Costume designers work in the cinema and theatre industries, as well as on television shows. The costume designer’s job includes, among other things, designing the characters’ outfits/costumes and balancing the sceneries with colors and textures.
The director, scenic designer, lighting designer, sound designer, and other members of the creative team collaborate with the costume designer. Along with the costume designer, hairstylists, wig masters, and makeup artists may be involved. The role is unique in the European theatre, as the theatrical designer is responsible for both clothing and scenery.
Designers typically use the visual design of costumes and accessories to emphasize a character’s uniqueness and to create a plot of color, altering social status, or time.
They have the power to deform or augment the body from the director’s perspective. The designer must ensure that the designs let the actor move in the way that the role requires.
All of the director’s blocking must be carried out by the performer without causing any damage to the costumes. Garments must be durable and washable, especially for long-running plays or movies with a near-real-time pace (i.e., nearly no costumes will change between acts) but a long primary photography period.
The designer must consult with the director, as well as the set and lighting designers, to ensure that all aspects of the overall production conceptual design are in sync. In the late nineteenth century, company management in the United States decided the costumes for such a presentation. Only a few were custom-made, while the majority came from a rented property.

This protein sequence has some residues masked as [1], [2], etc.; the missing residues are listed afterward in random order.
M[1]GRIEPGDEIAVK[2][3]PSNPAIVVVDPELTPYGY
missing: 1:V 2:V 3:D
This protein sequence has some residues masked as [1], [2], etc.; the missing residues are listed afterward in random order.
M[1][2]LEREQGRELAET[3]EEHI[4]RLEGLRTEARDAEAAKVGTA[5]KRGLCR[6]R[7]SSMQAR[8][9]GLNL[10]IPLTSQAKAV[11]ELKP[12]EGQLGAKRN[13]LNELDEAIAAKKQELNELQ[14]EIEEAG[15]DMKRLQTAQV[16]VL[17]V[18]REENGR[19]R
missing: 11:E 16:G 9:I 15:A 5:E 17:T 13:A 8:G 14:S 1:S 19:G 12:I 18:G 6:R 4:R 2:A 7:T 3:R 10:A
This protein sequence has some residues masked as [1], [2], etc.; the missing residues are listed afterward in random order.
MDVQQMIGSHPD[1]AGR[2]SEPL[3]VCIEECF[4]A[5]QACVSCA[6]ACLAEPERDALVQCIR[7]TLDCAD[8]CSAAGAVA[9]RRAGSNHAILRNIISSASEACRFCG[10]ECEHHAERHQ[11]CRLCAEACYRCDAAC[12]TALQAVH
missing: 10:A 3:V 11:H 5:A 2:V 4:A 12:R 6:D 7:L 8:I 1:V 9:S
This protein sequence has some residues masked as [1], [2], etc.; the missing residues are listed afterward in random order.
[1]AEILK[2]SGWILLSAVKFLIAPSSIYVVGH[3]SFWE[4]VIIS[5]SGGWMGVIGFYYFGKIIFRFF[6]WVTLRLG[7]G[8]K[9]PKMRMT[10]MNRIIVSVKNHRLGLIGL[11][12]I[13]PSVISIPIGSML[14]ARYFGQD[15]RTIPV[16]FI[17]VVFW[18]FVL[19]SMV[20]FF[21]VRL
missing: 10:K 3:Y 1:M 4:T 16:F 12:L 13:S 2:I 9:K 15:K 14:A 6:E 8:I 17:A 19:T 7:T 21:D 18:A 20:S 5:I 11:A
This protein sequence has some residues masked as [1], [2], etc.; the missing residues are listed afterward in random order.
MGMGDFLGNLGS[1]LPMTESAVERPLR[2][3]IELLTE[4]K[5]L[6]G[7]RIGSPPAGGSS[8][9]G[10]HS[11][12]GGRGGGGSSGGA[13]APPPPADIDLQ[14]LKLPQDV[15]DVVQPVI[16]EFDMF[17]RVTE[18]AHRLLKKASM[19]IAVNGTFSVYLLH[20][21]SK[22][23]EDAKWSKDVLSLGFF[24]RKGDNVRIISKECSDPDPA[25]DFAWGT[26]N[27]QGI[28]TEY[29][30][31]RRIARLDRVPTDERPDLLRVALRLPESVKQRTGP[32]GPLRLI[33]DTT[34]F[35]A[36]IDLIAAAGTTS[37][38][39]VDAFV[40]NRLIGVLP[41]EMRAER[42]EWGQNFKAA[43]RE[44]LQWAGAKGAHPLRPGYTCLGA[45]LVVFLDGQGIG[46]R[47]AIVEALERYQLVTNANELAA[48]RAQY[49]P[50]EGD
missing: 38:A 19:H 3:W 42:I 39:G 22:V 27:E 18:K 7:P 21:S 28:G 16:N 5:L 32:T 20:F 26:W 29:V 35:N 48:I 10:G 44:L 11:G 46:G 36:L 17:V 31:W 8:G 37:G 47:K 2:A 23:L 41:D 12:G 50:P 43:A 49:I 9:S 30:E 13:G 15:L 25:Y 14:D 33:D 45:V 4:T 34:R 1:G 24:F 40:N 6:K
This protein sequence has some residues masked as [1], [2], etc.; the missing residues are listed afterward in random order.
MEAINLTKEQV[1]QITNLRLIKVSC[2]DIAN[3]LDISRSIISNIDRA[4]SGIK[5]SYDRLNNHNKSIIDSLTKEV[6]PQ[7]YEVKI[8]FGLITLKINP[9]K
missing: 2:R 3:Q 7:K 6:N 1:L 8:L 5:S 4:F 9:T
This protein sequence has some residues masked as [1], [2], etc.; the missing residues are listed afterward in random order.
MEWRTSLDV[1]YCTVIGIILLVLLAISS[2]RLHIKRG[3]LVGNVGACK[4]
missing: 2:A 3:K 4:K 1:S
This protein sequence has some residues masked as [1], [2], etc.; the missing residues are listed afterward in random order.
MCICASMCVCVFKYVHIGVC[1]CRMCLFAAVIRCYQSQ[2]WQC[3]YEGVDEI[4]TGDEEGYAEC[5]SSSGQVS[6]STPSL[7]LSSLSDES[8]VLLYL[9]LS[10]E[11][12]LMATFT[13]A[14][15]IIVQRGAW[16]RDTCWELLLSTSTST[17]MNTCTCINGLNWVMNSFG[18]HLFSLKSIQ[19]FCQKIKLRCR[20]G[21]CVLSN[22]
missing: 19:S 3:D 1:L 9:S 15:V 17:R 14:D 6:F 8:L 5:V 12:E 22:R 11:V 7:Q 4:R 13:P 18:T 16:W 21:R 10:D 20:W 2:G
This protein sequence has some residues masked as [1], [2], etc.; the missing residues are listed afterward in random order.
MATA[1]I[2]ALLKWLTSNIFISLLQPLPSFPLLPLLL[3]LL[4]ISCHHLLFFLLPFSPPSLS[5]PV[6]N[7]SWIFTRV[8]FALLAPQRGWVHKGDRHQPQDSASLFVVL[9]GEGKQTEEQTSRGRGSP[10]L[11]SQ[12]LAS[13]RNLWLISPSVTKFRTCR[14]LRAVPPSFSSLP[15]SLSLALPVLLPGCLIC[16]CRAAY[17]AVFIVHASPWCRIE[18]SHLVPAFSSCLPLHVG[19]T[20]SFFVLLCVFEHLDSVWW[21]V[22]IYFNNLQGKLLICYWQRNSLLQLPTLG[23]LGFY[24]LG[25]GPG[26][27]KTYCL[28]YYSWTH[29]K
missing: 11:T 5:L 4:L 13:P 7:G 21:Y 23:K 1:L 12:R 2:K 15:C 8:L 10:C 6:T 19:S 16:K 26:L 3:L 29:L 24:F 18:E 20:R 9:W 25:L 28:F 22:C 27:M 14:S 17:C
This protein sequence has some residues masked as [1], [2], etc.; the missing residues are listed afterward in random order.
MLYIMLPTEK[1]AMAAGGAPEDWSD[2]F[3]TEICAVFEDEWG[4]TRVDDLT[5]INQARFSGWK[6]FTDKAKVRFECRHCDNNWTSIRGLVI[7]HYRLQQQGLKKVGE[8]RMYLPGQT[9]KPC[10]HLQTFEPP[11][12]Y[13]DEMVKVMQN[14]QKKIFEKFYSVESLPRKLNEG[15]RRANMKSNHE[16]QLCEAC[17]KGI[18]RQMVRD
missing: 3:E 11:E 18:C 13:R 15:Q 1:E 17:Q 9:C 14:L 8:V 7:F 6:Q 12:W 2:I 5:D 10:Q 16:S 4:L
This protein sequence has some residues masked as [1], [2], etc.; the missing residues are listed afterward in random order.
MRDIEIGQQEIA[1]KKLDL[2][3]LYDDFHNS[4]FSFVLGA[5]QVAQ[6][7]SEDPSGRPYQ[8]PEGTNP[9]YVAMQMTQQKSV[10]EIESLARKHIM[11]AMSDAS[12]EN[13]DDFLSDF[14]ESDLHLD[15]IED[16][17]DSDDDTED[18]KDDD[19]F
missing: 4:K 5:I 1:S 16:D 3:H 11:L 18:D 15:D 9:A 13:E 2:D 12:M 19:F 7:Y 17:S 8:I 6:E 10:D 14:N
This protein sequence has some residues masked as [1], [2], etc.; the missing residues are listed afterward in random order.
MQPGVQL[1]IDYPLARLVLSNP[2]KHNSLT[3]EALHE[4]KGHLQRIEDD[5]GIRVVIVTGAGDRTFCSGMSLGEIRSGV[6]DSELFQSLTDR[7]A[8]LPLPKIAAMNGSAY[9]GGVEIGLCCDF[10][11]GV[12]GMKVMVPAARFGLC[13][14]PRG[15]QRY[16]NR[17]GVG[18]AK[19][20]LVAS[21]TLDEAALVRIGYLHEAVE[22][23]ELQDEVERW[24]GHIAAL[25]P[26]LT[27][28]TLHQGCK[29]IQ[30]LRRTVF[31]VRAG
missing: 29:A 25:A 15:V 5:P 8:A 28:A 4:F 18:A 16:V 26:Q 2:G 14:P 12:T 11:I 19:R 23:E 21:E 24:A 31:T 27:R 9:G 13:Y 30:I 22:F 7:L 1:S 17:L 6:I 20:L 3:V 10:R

Few costume designers were well-known, even though designers in other theatrical disciplines were. Among the few were Caroline Siedle, C. Wilhelm, Percy Anderson, and John Alexander. They were occasionally given credit on the title page of the playbill rather than the back.
In the twentieth century, film costume designers such as Edith Head and Adrian rose to fame. Television performers including Nolan Miller (Dynasty), Janie Bryant (Mad Men), and Patricia Field (Sex and the City) gained popularity afterward, and several went on to write books and create clothing and jewelry lines.
Also READ: Who is the real inventor of movies?